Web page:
Fatigue snuck up slowly and settled over Alexis Dominguez before she knew it was there.
She only realized it once the panic attacks hit - anxiety so bad that she would wake up in the middle of the night to make sure her children were safe. Her once-normal blood pressure rose too high.
When she finally went to the doctor, there was one other surprise – another number that was just a little high.
Her blood calcium.
Fortunately for Dominguez, a Tampa dentist, her doctor immediately suspected what was wrong. Her solution: a 15-minute operation at Tampa General Hospital that made Dominguez feel better within a day.
“It was almost an instant cure,” says Dominguez, who had surgery the day before Thanksgiving in 2015 and was able to attend her family’s celebration the next day.
Dominguez’ story is a familiar one to her surgeon, Dr. Jim Norman, FACS, FACE, director of the Parathyroid Center at Tampa General Hospital. Norman and his colleagues do thousands of these operations each year. Dominguez had a benign tumor on one of her tiny parathyroid glands. Normally the size of a grain of rice, it had swollen to the size of a lima bean, causing her blood calcium levels to rise.
Calcium runs the electrical system in our nerves, Norman says. The neck’s four parathyroid glands produce hormones that usually regulate calcium precisely.
“Just as the voltage system in our house should be 120 volts with no variability,” he says, “Our blood calcium should be 9.7 with no variability.”
One of Norman’s biggest frustrations is that many patients are told their calcium level is “a little high” and only needs to be monitored. Adults over 40 should never have calcium levels over 10 mg/dl, he says. Given national rates of the disease, Norman estimates there are at least 20,000 people with untreated parathyroid disease just in the Tampa Bay area.
“People aren’t being treated because they’re being told their calcium is ‘not that high,’ ” he says, “but they don’t understand that just “a little high” makes people feel bad.”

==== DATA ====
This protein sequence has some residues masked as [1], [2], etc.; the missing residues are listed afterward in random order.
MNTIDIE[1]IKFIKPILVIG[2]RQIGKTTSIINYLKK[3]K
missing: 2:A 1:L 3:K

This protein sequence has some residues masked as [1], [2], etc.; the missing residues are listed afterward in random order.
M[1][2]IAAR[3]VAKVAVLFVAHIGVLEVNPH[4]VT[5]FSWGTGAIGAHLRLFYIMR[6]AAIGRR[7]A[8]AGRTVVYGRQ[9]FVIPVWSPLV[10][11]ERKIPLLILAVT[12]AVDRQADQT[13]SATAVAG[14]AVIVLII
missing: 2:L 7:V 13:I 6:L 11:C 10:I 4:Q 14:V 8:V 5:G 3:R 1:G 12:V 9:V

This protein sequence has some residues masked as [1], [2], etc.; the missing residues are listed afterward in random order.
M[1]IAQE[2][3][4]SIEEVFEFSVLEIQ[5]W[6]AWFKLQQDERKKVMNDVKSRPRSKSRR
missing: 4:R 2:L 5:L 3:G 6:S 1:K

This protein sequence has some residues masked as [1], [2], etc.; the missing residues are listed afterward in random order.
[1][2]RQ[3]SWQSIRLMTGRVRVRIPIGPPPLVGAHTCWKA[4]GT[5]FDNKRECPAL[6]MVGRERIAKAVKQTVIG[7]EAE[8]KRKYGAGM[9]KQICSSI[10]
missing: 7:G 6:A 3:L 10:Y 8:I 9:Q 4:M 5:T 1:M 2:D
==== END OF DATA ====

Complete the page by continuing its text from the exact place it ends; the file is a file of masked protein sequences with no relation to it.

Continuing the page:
When blood calcium rises even just a little bit, it can cause fatigue, depression, sleep difficulties, mood changes, and a general sense of feeling unwell. Too much calcium leaching out of your bones may cause them to ache.
The elevated calcium levels in the blood also means there’s less calcium for bones, so patients with a parathyroid problem often get osteoporosis. The high blood calcium also can cause kidney stones, and a series of cardiovascular problems, from high blood pressure to heart arrhythmias. It increases the rates of some cancers.
A parathyroid tumor may not kill you, Norman says, but “you’ll die five to 7 years younger than you otherwise would.” Many of his patients come in taking blood pressure medications, anti-depressants and other drugs.
Norman, whose surgical team performs the tumor removal procedure more frequently than elsewhere in the U.S., says it’s important that surgeons check each gland for disease. Surgeons also need to have the skill to not disturb nerves around the vocal cords or other delicate structures.
For Dominguez, having the surgery meant immediate changes. She stopped waking up at night. Her high blood pressure vanished, as did the anxiety. Best of all, she has more energy to
devote to her dental practice and her two children, ages 6 and 3. These days, she wakes up at 4 a.m. to go to 5 a.m. gym classes.
“I feel more like myself,” she says. “I’m much more active now.”
Most of us don’t know much about the thyroid and parathyroid glands – those small organs in our neck that produce hormones – until there’s a problem. You can read a related story about cancer in the thyroid gland here.
Photos by Daniel Wallace, TGH Health News.